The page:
What the hell?
“Dad!” I called, but he didn’t answer. Seconds later, I saw his board floating several feet away.
Confusion turned to alarm and I ditched my board, diving deep between the crests of one wave and the next. As I did, I blew the air out of my lungs and let my gills take over so that I wouldn’t have to worry about hitting the surface for air. Though I was prepared, that first breath of salt water hurt like a bitch as my human lungs fought instinctively to reject it. I ignored the pain, ignored the messages that warned me I was drowning, and dived deeper. Swum faster.
As I did, visions of sharks and swordfish and even huge, carnivorous seals ripped through my head. As did images of Tiamat and her vicious pet, the Lusca. Something had my dad—of that I had no doubt. Now it was a matter of finding out if it was just an animal doing what came naturally to it or if it was a darker, more dangerous force.
Smart enough to know I wasn’t going to be able to find him out here in the dark, I closed my eyes and tried to focus through the terror ripping me apart. A couple deep breaths, a little shot of power, and I’d created a large, encapsulated ball of light that illuminated the ocean around me. I quickly tethered it to me with another blast of power, so that it moved where I did, and then I went deep.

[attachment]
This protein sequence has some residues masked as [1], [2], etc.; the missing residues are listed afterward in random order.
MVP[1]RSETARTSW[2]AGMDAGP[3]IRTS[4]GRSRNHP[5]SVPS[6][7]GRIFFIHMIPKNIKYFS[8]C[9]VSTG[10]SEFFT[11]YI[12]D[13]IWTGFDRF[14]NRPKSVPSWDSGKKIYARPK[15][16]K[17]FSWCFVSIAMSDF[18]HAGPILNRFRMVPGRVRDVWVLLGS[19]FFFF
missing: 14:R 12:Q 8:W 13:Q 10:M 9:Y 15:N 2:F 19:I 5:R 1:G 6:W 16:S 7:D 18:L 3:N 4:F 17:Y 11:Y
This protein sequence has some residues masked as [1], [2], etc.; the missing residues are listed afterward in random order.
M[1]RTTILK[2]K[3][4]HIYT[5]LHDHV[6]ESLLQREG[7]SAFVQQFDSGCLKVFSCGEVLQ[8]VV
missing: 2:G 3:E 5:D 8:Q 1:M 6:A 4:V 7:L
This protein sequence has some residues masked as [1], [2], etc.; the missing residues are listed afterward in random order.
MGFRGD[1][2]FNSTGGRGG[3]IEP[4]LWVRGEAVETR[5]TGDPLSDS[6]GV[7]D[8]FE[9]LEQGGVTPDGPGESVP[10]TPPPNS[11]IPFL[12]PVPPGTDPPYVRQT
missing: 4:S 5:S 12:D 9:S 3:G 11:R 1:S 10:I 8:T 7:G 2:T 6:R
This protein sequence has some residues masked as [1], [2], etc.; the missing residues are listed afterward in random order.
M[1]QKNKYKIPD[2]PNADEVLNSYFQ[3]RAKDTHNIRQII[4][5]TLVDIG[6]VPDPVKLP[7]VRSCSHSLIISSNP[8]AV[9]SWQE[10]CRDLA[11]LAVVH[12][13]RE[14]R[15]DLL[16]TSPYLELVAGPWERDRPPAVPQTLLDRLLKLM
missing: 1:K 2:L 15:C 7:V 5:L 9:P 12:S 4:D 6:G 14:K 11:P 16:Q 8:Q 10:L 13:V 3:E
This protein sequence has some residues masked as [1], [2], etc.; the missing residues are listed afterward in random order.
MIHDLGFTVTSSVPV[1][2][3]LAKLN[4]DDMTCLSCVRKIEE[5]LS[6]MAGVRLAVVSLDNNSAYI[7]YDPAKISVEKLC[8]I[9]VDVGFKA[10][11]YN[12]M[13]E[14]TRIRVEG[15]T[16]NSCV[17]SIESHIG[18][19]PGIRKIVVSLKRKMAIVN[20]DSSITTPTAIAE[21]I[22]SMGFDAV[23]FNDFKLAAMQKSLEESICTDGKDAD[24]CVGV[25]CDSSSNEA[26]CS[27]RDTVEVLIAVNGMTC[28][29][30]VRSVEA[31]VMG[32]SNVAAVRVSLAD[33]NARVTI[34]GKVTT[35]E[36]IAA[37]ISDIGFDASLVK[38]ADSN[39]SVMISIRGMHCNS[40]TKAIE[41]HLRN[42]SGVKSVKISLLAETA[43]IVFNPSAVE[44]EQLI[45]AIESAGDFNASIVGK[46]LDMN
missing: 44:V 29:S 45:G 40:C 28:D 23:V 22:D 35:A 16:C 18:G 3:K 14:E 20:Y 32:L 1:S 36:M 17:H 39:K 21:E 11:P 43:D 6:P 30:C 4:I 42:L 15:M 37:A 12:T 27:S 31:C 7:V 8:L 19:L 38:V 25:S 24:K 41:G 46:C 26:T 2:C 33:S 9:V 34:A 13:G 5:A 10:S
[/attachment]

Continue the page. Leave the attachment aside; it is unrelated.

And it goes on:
As I dove, I didn’t know what to wish for: a shark could very well have killed my father by now. But then, so could Tiamat—unless she wanted something from him. Like to use him as bait to make me swim directly into one of her traps.
If it was her, she was getting her wish because while the logical portion of my brain was shouting warnings at me, I was paying it absolutely no attention. Sheer terror had seized control of me and I was bumbling around like a total frube, desperate for some—any—sign of my father. It had been two and a half, maybe three minutes since he’d been grabbed. I only had a couple more to find him before brain damage started to kick in.